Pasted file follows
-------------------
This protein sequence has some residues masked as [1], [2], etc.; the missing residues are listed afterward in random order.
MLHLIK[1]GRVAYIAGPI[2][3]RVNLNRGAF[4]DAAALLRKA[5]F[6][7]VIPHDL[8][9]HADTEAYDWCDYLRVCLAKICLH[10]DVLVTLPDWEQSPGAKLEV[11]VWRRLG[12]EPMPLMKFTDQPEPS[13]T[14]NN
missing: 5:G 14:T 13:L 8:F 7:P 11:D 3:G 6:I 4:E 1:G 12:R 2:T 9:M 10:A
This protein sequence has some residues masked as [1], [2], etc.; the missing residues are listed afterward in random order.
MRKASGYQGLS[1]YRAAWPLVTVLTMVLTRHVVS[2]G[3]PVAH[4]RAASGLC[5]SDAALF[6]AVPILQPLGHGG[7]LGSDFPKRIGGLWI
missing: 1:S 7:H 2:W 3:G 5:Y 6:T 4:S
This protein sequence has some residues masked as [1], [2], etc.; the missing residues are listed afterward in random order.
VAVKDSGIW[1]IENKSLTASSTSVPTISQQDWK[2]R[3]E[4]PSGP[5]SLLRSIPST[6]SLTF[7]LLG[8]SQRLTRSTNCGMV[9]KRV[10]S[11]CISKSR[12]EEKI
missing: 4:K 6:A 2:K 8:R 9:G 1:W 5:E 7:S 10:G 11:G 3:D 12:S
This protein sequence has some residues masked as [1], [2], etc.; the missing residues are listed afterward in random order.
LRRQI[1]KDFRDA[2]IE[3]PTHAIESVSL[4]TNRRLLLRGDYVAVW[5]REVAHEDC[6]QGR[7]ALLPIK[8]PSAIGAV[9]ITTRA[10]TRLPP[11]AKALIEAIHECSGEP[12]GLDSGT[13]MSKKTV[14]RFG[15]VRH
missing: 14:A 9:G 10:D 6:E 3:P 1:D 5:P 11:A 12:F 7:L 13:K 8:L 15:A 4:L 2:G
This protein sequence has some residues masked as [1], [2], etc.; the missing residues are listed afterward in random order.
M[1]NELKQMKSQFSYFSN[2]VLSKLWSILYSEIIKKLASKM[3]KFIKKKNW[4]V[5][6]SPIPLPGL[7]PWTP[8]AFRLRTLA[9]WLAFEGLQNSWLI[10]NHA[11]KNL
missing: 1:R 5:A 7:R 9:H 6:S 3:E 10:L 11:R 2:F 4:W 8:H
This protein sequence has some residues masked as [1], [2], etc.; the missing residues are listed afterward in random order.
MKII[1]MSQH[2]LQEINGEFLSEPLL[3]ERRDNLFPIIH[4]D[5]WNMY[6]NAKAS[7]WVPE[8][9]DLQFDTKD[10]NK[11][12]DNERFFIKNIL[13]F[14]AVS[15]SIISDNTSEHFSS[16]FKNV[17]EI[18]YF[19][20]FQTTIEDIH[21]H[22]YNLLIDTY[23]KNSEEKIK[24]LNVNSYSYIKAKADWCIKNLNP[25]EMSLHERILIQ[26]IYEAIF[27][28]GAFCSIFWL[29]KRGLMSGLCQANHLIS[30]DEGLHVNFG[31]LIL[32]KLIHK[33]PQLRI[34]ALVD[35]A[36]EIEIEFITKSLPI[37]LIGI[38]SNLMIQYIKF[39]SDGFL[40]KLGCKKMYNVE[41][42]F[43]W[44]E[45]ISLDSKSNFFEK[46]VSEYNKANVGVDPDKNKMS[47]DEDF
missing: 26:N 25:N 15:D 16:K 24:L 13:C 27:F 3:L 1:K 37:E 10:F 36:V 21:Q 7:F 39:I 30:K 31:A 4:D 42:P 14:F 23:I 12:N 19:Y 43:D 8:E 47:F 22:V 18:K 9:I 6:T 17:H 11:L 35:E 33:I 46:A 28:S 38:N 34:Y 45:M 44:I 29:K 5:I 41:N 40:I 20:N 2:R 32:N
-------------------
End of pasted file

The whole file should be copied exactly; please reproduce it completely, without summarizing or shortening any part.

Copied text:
This protein sequence has some residues masked as [1], [2], etc.; the missing residues are listed afterward in random order.
MLHLIK[1]GRVAYIAGPI[2][3]RVNLNRGAF[4]DAAALLRKA[5]F[6][7]VIPHDL[8][9]HADTEAYDWCDYLRVCLAKICLH[10]DVLVTLPDWEQSPGAKLEV[11]VWRRLG[12]EPMPLMKFTDQPEPS[13]T[14]NN
missing: 5:G 14:T 13:L 8:F 7:P 11:D 3:G 6:I 4:E 1:G 12:R 2:T 9:M 10:A
This protein sequence has some residues masked as [1], [2], etc.; the missing residues are listed afterward in random order.
MRKASGYQGLS[1]YRAAWPLVTVLTMVLTRHVVS[2]G[3]PVAH[4]RAASGLC[5]SDAALF[6]AVPILQPLGHGG[7]LGSDFPKRIGGLWI
missing: 1:S 7:H 2:W 3:G 5:Y 6:T 4:S
This protein sequence has some residues masked as [1], [2], etc.; the missing residues are listed afterward in random order.
VAVKDSGIW[1]IENKSLTASSTSVPTISQQDWK[2]R[3]E[4]PSGP[5]SLLRSIPST[6]SLTF[7]LLG[8]SQRLTRSTNCGMV[9]KRV[10]S[11]CISKSR[12]EEKI
missing: 4:K 6:A 2:K 8:R 9:G 1:W 5:E 7:S 10:G 11:G 3:D 12:S
This protein sequence has some residues masked as [1], [2], etc.; the missing residues are listed afterward in random order.
LRRQI[1]KDFRDA[2]IE[3]PTHAIESVSL[4]TNRRLLLRGDYVAVW[5]REVAHEDC[6]QGR[7]ALLPIK[8]PSAIGAV[9]ITTRA[10]TRLPP[11]AKALIEAIHECSGEP[12]GLDSGT[13]MSKKTV[14]RFG[15]VRH
missing: 14:A 9:G 10:D 6:E 3:P 1:D 5:P 11:A 12:F 7:L 13:K 8:L 15:A 4:L 2:G
This protein sequence has some residues masked as [1], [2], etc.; the missing residues are listed afterward in random order.
M[1]NELKQMKSQFSYFSN[2]VLSKLWSILYSEIIKKLASKM[3]KFIKKKNW[4]V[5][6]SPIPLPGL[7]PWTP[8]AFRLRTLA[9]WLAFEGLQNSWLI[10]NHA[11]KNL
missing: 1:R 5:A 7:R 9:H 6:S 3:E 10:L 11:R 2:F 4:W 8:H
This protein sequence has some residues masked as [1], [2], etc.; the missing residues are listed afterward in random order.
MKII[1]MSQH[2]LQEINGEFLSEPLL[3]ERRDNLFPIIH[4]D[5]WNMY[6]NAKAS[7]WVPE[8][9]DLQFDTKD[10]NK[11][12]DNERFFIKNIL[13]F[14]AVS[15]SIISDNTSEHFSS[16]FKNV[17]EI[18]YF[19][20]FQTTIEDIH[21]H[22]YNLLIDTY[23]KNSEEKIK[24]LNVNSYSYIKAKADWCIKNLNP[25]EMSLHERILIQ[26]IYEAIF[27][28]GAFCSIFWL[29]KRGLMSGLCQANHLIS[30]DEGLHVNFG[31]LIL[32]KLIHK[33]PQLRI[34]ALVD[35]A[36]EIEIEFITKSLPI[37]LIGI[38]SNLMIQYIKF[39]SDGFL[40]KLGCKKMYNVE[41][42]F[43]W[44]E[45]ISLDSKSNFFEK[46]VSEYNKANVGVDPDKNKMS[47]DEDF
missing: 26:N 25:N 15:D 16:K 24:L 13:C 27:F 3:L 1:K 37:E 10:F 36:V 21:Q 7:F 39:I 30:K 31:A 4:D 42:P 14:F 23:I 12:N 19:Y 43:D 8:E 47:F 22:V 18:K 9:I 6:T 17:H 11:L 35:E 33:I 46:A 28:S 38:N 34:Y 45:M 44:I 29:K 5:I 41:N 40:I 20:N 2:R 32:N